After a short period of modeling by the historical debriefer, the unit's commander is invited to take the lead and conduct the session. If he is fit to lead them in battle, he is fit to lead them in reliving the battle experience." The historical debriefer, however, is always there to remind the commander not to use the session for teaching purposes and to refrain from expressing opinions on soldiers' conduct during the engagement.

The reconstruction of the battle must follow a "strict chronological path." It uncovers the events in sequential order. This structure helps to avoid evasions and to focus the discussion on factual reality other than on interpretations. All the available information on each stage of the action is exhaustively collected from all the witnesses present. The ideal is to cover every aspect of the action, gather all points of view, clarify each issue, and leave no blank spots. No scrap of evidence is so small as to be discarded at the time of the inquiry. "It is often found that the key to all that occurred may be some fact known only to two or three members of the company which they themselves considered to be of minor import."

Tolerance of ambiguous information is the rule during the session. Premature closure must be systematically avoided. Contradictory statements are dealt with by encouraging further clarification (by the same or other participants) and by looking for more details. Additional information is never discredited on the basis of prior data. "The record should not be regarded as closed at any time.

Marshall warned against discounting any testimony or confronting any witness with disbelief or mistrust. Maintaining the integrity of the process (i.e. encouraging openness and communication) is more important than rectifying possible misperception and achieving a "definitive" version of the events. The debriefer must, however, be very cautious in accepting any piece of information as "true" which might represent projection or scapegoating. Witnesses can describe what they saw others do, but should refrain for inferring or attributing the motives of others. Marshall warned especially against the tendency of soldiers to attribute fire from unknown sources to other American or allied units. The debriefer can remind participants to retell only the observed facts and defer judgement to the formal investigation which will follow.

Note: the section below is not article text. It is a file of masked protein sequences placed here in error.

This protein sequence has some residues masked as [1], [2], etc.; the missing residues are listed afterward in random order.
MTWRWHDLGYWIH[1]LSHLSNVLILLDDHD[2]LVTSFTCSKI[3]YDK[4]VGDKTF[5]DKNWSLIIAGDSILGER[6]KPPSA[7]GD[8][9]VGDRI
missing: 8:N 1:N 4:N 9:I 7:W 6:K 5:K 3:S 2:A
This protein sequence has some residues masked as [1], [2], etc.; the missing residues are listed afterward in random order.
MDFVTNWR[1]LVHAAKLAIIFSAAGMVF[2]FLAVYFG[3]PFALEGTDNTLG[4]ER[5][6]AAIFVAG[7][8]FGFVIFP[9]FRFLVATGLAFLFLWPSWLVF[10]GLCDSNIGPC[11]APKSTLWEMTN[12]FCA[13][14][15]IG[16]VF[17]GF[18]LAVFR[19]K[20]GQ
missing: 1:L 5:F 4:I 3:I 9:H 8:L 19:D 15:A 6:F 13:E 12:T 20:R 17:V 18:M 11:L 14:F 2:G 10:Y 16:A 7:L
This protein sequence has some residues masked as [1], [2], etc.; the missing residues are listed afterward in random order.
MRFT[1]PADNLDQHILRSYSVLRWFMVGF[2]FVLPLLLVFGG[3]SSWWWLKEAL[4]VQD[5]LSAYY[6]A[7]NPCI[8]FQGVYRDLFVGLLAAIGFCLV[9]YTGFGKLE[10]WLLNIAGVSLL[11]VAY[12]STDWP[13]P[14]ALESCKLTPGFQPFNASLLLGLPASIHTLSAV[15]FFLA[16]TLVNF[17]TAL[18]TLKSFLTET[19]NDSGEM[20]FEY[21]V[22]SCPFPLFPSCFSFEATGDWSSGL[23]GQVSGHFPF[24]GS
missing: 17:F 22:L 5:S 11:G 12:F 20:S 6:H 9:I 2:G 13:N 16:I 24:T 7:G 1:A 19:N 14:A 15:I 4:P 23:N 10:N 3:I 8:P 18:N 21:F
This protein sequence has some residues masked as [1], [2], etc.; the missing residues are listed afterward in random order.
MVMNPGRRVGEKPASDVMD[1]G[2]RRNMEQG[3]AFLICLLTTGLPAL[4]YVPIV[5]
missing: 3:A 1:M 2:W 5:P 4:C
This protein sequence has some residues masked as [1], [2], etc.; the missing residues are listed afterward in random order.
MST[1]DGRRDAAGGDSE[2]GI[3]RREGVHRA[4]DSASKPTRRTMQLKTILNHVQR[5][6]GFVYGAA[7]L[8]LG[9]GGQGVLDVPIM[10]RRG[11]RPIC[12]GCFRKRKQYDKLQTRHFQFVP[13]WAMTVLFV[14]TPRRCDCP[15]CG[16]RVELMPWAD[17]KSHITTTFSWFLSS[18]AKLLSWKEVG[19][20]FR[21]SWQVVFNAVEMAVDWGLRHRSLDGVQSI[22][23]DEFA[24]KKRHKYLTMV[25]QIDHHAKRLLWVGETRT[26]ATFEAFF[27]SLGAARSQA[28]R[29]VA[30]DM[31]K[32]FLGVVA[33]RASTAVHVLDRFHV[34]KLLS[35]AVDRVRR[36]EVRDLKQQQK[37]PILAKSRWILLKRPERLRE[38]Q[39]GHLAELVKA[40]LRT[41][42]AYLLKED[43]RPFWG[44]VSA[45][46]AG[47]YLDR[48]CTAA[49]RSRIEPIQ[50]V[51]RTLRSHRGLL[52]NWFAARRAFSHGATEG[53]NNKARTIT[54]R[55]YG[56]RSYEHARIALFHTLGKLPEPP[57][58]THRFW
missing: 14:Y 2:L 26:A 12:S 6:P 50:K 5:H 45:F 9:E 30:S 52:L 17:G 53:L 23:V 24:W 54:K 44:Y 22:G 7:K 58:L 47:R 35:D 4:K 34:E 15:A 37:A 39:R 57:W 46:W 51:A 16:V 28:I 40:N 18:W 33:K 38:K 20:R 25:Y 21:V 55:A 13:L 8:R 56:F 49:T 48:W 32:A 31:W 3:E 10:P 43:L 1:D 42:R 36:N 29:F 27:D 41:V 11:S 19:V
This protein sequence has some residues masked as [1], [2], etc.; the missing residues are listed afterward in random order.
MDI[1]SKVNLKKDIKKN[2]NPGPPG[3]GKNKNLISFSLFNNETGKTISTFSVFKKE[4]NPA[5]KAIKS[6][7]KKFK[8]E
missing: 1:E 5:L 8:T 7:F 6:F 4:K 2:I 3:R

As a military historian, Marshall was interested in facts rather than in opinions. However, his concept of 'factual reality' included soldiers' thoughts, assumptions and feelings as well as the decisions and actions that followed. "The record is supposed to be warm and humane since an Army is a living and not a mechanical organism." The 'group's spirit' is also a part of the factual reality. Such factors as fatigue, malnutrition and anticipatory intuitions should be recorded and recognized as causes of behavior during action.

The debriefor must show "warm interest and respectful attention." The debriefer "should be ever ready with praise . . . He cannot obtain the interest of the company and its complete participation unless he conducts himself as a STUDENT rather than as a TEACHER."

Marshall did not assure confidentiality, as is now advised in Critical Incident Stress Debriefing and in unit survey interviewing. Rather, he showed respect for the witnesses' integrity and identity by recording their names, ranks, addresses and some personal history, and citing the principle contributors in the final historical reports.

The facts concerning death of comrades are of critical importance. "It will be found, almost without exception, that these men (who had died) played a conspicuous part in the actions and that the living are especially concerned with being exact in relating what did happen to those who were killed." The debriefer must be sensitive to the way which the death of comrades affected survivors during the battle and during its reconstruction. The memory of the dead adds a dimension of seriousness and truthfulness to the process.